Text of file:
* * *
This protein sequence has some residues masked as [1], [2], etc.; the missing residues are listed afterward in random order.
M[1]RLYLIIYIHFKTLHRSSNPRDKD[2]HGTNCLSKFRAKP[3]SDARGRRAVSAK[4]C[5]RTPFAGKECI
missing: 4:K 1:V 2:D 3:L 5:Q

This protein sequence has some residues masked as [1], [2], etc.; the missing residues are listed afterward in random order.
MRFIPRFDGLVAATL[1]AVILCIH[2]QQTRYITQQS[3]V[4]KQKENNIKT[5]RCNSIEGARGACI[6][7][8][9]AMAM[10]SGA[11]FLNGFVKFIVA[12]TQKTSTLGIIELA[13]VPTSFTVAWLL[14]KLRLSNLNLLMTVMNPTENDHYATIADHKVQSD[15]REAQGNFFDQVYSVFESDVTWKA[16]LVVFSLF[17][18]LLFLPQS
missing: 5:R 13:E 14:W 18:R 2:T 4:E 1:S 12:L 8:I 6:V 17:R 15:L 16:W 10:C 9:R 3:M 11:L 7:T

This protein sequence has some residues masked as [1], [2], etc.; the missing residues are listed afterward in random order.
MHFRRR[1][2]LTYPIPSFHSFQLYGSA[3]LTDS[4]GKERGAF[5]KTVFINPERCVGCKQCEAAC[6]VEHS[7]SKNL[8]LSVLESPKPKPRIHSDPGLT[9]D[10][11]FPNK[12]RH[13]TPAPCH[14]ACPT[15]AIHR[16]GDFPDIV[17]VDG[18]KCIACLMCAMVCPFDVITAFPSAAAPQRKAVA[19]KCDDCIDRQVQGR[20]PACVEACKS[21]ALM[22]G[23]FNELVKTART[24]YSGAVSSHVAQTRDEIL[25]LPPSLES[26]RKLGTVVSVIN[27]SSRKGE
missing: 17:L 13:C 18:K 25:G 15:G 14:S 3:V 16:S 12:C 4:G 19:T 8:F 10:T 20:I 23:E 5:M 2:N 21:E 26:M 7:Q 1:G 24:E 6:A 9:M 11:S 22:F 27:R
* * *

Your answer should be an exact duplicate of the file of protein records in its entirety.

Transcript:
This protein sequence has some residues masked as [1], [2], etc.; the missing residues are listed afterward in random order.
M[1]RLYLIIYIHFKTLHRSSNPRDKD[2]HGTNCLSKFRAKP[3]SDARGRRAVSAK[4]C[5]RTPFAGKECI
missing: 4:K 1:V 2:D 3:L 5:Q

This protein sequence has some residues masked as [1], [2], etc.; the missing residues are listed afterward in random order.
MRFIPRFDGLVAATL[1]AVILCIH[2]QQTRYITQQS[3]V[4]KQKENNIKT[5]RCNSIEGARGACI[6][7][8][9]AMAM[10]SGA[11]FLNGFVKFIVA[12]TQKTSTLGIIELA[13]VPTSFTVAWLL[14]KLRLSNLNLLMTVMNPTENDHYATIADHKVQSD[15]REAQGNFFDQVYSVFESDVTWKA[16]LVVFSLF[17][18]LLFLPQS
missing: 5:R 13:E 14:W 18:R 2:T 4:E 1:S 12:L 8:I 6:V 17:R 15:L 16:W 10:C 9:R 3:M 11:L 7:T

This protein sequence has some residues masked as [1], [2], etc.; the missing residues are listed afterward in random order.
MHFRRR[1][2]LTYPIPSFHSFQLYGSA[3]LTDS[4]GKERGAF[5]KTVFINPERCVGCKQCEAAC[6]VEHS[7]SKNL[8]LSVLESPKPKPRIHSDPGLT[9]D[10][11]FPNK[12]RH[13]TPAPCH[14]ACPT[15]AIHR[16]GDFPDIV[17]VDG[18]KCIACLMCAMVCPFDVITAFPSAAAPQRKAVA[19]KCDDCIDRQVQGR[20]PACVEACKS[21]ALM[22]G[23]FNELVKTART[24]YSGAVSSHVAQTRDEIL[25]LPPSLES[26]RKLGTVVSVIN[27]SSRKGE
missing: 17:L 13:C 18:K 25:G 15:G 14:S 3:V 16:S 12:C 4:G 19:T 8:F 10:T 20:I 23:E 5:M 2:N 21:E 26:M 7:Q 1:G 24:E 6:A 9:M 11:S 22:F 27:R